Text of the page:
Not all companies are downsizing. Dozens of large employers have extended pay and benefits to workers whose livelihoods are affected by the virus. AT&T is offering up to 160 hours of paid time off to employees whose children are suddenly at home and need supervision. Saks Fifth Avenue is closing its stores for two weeks and will pay employees for their scheduled shifts. Apple has closed stores outside of greater China indefinitely, saying hourly workers will continue to be paid. Other big companies are extending similar assistance. At least so far, large companies’ resilience has contrasted with the cut shifts and layoffs at many small companies, which often operate with little margin for a crisis, Lauren Weber reports.

The caveat: Many companies extending pay or benefits are putting endpoints in place, raising questions of whether the measures will outlast the virus’s impact.

And some companies are still scrambling for workers. Walmart is raising pay in its e-commerce warehouses, the latest move by the company and its rivals to quickly attract employees to meet a surge in demand. The temporary raise for e-commerce warehouse staff brings starting wages for those workers to $15 to $19 an hour, the company said. Last week Walmart said it aims to hire 150,000 additional workers, mostly in its warehouses. Amazon.com said it planned to hire an additional 100,000 people in the U.S. and raise pay by $2 an hour through April. Target Corp. temporarily raised hourly wages by $2, Sarah Nassauer reports.

Even so, forced and voluntary closures are adding up. One window into what’s happening: employee scheduling, time clock and hiring software from Homebase. The firm found that more than half of the workers it tracks weren’t clocking in, almost 40% of small businesses using its software were closed and workers were working 50% fewer hours than in January. “We estimate the total impact of lost wages in the U.S. to be over $7.6 billion in the last week alone,” Homebase CEO John Waldmann said on the company’s website.

What happens when the worst is over? China‘s economic indicators are expected to have an “obvious” improvement in the second quarter and the economy will quickly recover to its potential output, central bank vice governor Chen Yulu said Sunday.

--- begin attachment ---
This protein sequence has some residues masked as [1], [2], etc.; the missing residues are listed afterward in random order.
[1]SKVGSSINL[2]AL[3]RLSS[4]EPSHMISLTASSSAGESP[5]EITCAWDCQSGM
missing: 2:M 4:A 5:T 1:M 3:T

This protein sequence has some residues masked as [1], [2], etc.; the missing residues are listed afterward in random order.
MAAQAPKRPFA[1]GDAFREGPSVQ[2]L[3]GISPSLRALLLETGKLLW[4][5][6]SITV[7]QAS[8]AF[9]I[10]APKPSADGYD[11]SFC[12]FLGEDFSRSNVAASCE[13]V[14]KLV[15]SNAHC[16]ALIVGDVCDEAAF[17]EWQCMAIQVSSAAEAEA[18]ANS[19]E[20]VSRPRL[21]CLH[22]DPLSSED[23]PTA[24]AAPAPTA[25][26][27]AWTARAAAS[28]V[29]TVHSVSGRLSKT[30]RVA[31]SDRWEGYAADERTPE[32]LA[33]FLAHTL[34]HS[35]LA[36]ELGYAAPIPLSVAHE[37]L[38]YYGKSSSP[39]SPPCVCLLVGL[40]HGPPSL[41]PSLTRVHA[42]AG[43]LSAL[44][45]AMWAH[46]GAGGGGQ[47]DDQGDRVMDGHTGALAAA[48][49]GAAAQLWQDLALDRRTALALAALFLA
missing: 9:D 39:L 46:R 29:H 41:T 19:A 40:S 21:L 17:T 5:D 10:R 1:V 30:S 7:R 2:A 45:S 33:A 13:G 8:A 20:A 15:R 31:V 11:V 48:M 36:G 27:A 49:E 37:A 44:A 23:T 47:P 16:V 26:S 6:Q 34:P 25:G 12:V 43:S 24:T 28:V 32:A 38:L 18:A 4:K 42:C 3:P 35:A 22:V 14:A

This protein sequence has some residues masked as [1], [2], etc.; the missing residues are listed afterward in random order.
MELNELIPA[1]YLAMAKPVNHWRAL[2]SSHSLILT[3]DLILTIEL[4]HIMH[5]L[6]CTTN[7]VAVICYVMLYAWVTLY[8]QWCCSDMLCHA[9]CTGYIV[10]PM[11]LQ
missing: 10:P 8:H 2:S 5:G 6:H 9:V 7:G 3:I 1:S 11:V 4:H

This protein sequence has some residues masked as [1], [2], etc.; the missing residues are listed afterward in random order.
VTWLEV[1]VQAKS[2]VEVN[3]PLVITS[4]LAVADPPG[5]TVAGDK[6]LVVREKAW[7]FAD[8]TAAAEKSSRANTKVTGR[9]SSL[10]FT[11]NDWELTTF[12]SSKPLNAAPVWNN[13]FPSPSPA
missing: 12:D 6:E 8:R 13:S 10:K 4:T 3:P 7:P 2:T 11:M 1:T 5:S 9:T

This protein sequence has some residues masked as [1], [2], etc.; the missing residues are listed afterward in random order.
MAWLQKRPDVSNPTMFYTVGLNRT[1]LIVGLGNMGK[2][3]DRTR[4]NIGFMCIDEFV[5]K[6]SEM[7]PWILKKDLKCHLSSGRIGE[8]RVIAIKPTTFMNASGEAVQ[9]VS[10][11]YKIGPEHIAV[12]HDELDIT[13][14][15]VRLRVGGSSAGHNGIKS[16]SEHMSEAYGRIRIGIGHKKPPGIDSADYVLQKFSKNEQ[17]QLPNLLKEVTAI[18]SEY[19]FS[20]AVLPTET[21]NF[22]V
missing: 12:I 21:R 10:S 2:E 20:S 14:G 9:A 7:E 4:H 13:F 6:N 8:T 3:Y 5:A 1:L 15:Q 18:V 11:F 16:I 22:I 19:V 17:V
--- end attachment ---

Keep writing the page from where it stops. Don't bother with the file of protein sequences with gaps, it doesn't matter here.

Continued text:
So far, some high-frequency data out of China suggest the country’s economy is recovering. “Our baseline forecast suggests a meaningful rebound in Q2 and a decent recovery in H2, where we see demand as a bigger challenge than capacity in light of the worsening global outbreak and its cascading effects on asset prices and economic activity,” Barclays economist Jian Chang wrote. Even so, the virus has taken a toll: The bank lowered its 2020 full-year growth forecast to a positive 1.3%, versus 5.8% before the outbreak.

The WSJ has lowered its paywall for live coronavirus coverage. Follow along here.

TWEET OF THE DAY 

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WHAT ELSE WE’RE READING 

How high for the unemployment rate? “Federal Reserve Bank of St. Louis President James Bullard predicted the U.S. unemployment rate may hit 30% in the second quarter because of shutdowns to combat the coronavirus, with an unprecedented 50% drop in gross domestic product. Bullard called for a powerful fiscal response to replace the $2.5 trillion in lost income that quarter to ensure a strong eventual U.S. recovery, adding the Fed would be poised to do more to ensure markets function during a period of high volatility,” Steve Matthews reports at Bloomberg.

There’s already a book on responding to economic fallout from the novel coronavirus. Written by leading economists and posted at the Center for Economic Policy Research, the title is a bit of a giveaway: “Mitigating the COVID Economic Crisis: Act Fast and Do Whatever It Takes.”